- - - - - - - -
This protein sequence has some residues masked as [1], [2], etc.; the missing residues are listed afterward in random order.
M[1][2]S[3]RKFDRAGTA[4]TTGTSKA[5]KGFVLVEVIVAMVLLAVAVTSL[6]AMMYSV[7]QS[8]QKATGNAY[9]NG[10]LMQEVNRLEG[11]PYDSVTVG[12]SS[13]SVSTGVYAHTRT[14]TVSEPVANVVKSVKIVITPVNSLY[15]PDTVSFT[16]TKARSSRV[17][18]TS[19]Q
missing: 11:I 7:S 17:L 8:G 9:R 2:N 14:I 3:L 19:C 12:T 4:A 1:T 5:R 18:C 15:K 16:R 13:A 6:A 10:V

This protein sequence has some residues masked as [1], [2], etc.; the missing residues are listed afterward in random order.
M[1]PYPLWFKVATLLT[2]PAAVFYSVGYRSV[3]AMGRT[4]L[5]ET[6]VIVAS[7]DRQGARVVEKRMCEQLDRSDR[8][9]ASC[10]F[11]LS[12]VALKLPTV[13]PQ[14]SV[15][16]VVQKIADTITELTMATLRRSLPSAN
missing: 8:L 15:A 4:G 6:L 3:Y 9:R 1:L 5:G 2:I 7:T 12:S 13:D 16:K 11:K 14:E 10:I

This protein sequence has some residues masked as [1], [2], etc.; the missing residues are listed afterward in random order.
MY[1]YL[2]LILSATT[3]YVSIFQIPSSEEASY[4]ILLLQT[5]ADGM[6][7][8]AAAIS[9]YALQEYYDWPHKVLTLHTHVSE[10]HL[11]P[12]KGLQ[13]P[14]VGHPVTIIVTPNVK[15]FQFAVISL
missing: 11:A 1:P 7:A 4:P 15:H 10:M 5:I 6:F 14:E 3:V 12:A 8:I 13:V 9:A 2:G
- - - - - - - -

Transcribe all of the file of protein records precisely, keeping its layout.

This protein sequence has some residues masked as [1], [2], etc.; the missing residues are listed afterward in random order.
M[1][2]S[3]RKFDRAGTA[4]TTGTSKA[5]KGFVLVEVIVAMVLLAVAVTSL[6]AMMYSV[7]QS[8]QKATGNAY[9]NG[10]LMQEVNRLEG[11]PYDSVTVG[12]SS[13]SVSTGVYAHTRT[14]TVSEPVANVVKSVKIVITPVNSLY[15]PDTVSFT[16]TKARSSRV[17][18]TS[19]Q
missing: 11:I 7:S 17:L 8:G 9:R 2:N 14:I 3:L 19:C 12:T 4:A 1:T 5:R 18:C 15:K 16:R 13:A 6:A 10:V

This protein sequence has some residues masked as [1], [2], etc.; the missing residues are listed afterward in random order.
M[1]PYPLWFKVATLLT[2]PAAVFYSVGYRSV[3]AMGRT[4]L[5]ET[6]VIVAS[7]DRQGARVVEKRMCEQLDRSDR[8][9]ASC[10]F[11]LS[12]VALKLPTV[13]PQ[14]SV[15][16]VVQKIADTITELTMATLRRSLPSAN
missing: 8:L 15:A 4:G 6:L 3:Y 9:R 1:L 5:G 2:I 7:T 12:S 13:D 16:K 11:K 14:E 10:I

This protein sequence has some residues masked as [1], [2], etc.; the missing residues are listed afterward in random order.
MY[1]YL[2]LILSATT[3]YVSIFQIPSSEEASY[4]ILLLQT[5]ADGM[6][7][8]AAAIS[9]YALQEYYDWPHKVLTLHTHVSE[10]HL[11]P[12]KGLQ[13]P[14]VGHPVTIIVTPNVK[15]FQFAVISL
missing: 11:A 1:P 7:A 4:P 15:H 10:M 5:I 6:F 14:E 3:V 12:A 8:I 13:V 9:A 2:G